Princess Marie’s epiphany came after the peasant uprising of 1907 that shook King Carol’s throne. She formed an attachment to Prince Barbo Stirbey (who bore a striking resemblance to Waldorf Astor) who schooled Princess Marie in Balkan politics and began to prepare her for the throne telling King Carol ‘it is essential not to break her will. If we can persuade her to take herself and her duties more seriously, her natural intelligence will do the rest’.
Princess Marie showed her metal during the Second Balkan War (1913) when she served as a field nurse ministering to an army plagued by a cholera epidemic. Of this experience, she declared ‘I am a changed person’. Facing the horrors of war prepared her for the German invasion of Romania in the later stages of the First World War. King Carol and Prince Ferdinand were scions of the Hohenzollern (German) dynasty and Queen Elizabeth declared herself ‘a daughter of the Rhine’. But the Romanian government refused to countenance a German alliance.
Prince Barbo Stirbey broke the news of King Carol’s death in 1914 to the new Queen Marie of Romania. Her response was magnificent: ‘I knew that I had won, that the stranger, the girl who had come from over the seas, was a stranger no more. I was theirs with every drop of my blood’. It was she who persuaded King Ferdinand to fight with the Allies in 1916. Her opposition to the Treaty of Bucharest earned her the moniker ‘truly the only man in Romania’.
When the Germans bombed Bucharest, Queen Marie was forced to flee and resumed her duties as a nurse on the front line earning her the love of the Romanian people. ‘The queen is our mascot’, a serviceman declared, ‘her presence immunises us better than all the vaccines’. At the height of hostilities, German forces occupied three quarters of Romania. The American Ambassador believed ‘there is no doubt in my mind that if she could have led the soldiers, the Romanian army would have been unconquerable’. Queen Marie privately told her cousin King George V ‘my English blood refuses to accept disaster’.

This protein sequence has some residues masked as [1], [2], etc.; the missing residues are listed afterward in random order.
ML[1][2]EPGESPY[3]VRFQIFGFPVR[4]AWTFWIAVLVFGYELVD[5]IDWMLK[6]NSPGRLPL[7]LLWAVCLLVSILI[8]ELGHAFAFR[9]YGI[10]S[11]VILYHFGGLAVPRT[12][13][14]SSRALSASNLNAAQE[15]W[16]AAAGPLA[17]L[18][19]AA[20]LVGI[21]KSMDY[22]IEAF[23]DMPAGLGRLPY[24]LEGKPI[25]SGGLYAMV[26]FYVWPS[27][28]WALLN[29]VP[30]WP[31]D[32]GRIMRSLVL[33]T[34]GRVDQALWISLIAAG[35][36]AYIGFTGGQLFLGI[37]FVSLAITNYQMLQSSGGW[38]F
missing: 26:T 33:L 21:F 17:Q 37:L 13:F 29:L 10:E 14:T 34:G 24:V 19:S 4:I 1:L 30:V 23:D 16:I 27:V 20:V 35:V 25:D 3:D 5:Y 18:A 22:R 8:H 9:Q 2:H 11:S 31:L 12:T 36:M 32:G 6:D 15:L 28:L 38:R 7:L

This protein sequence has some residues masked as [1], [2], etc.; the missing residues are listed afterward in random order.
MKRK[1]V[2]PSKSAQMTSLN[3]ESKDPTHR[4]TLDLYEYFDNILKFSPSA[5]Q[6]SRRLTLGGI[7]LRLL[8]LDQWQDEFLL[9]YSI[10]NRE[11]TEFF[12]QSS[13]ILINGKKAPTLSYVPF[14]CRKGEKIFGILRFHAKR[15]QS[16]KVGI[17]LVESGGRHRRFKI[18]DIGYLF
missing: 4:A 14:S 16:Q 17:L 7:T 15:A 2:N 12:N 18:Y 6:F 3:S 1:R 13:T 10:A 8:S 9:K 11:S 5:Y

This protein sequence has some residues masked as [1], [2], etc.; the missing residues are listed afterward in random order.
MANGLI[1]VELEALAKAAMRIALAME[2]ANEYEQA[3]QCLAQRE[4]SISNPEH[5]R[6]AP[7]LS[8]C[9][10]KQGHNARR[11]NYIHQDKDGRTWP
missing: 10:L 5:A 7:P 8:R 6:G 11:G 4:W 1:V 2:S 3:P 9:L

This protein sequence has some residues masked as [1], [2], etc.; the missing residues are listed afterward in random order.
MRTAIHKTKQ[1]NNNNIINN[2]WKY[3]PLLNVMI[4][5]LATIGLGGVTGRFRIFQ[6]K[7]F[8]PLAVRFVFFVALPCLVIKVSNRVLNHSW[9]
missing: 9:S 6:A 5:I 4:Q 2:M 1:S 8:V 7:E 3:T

On Armistice Day in 1918 Queen Marie was awarded the Croix de Guerre by the French Ambassador. She sallied forth to attend the Paris Peace Conference and signed the treaty that united Romania and Transylvania. Her mother the Duchess of Edinburgh said of Queen Marie ‘by her charm, beauty and ready wit (she) could obtain anything she desired’.
Romania’s Achilles heel was Queen Marie’s eldest son Crown Prince Carol. In 1918 he abandoned his military post and eloped with a commoner Zizi Lambrino. Their marriage was annulled a year later. In 1921 Prince Carol bowed to his parents’ wishes and married Princess Helen of Greece & Denmark. Though they had a son, Michael, the marriage broke down when Prince Carol began an affair with divorcee Elena ‘Magda’ Lupescu. He renounced his right to the throne in 1925 suggesting to Queen Marie that it be announced he had drown in Lake Maggiore.
King Ferdinand and Queen Marie’s Transylvanian coronation in 1922, expertly stage managed and modelled on medieval rites and costume, dazzled the world. Within five years, King Ferdinand died shortly after Queen Marie had returned from a triumphant tour of the United States. Their grandson Michael was proclaimed king under a Regency council but the reign of a boy king in the volatile Balkans was doomed. Prince Carol made a triumphal entrance into Bucharest in 1930 and revoked the act of succession proclaiming himself King Carol II of Romania.
King Carol’s revenge on his family was calculated to cause maximum damage. His former wife Princess Helen was put under house arrest and Michael removed from her. Prince Stirbey was exiled from Romania and Magda Lupescu installed in the Royal Palace. Dowager Queen Marie was starved of finances, forced to live in a reduced household and surrounded by her son’s spies.
Queen Marie had begun writing her first memoir The Story of My Life in 1929. Her verdict on King Carol II was withering. ‘He wasted and smashed up and tore up by the roots. He worthlessly set aside, changed, persecuted and humiliated those who had worked before him. Out of jealousy he set his family aside, hurt their feelings, sacrificed them to a horrible set of low adventurers who had grouped around him’.
Queen Marie lived to see the Anschluss of Austria and Germany and died of liver failure in 1938. She was accorded a State Funeral by King Carol II whose popularity was waning and in a valedictory letter to her people wrote ‘I became yours through joy and sorrow, And now, I bid you a fond farewell forever…remember my people that I loved you and that I bless you with my last breath’.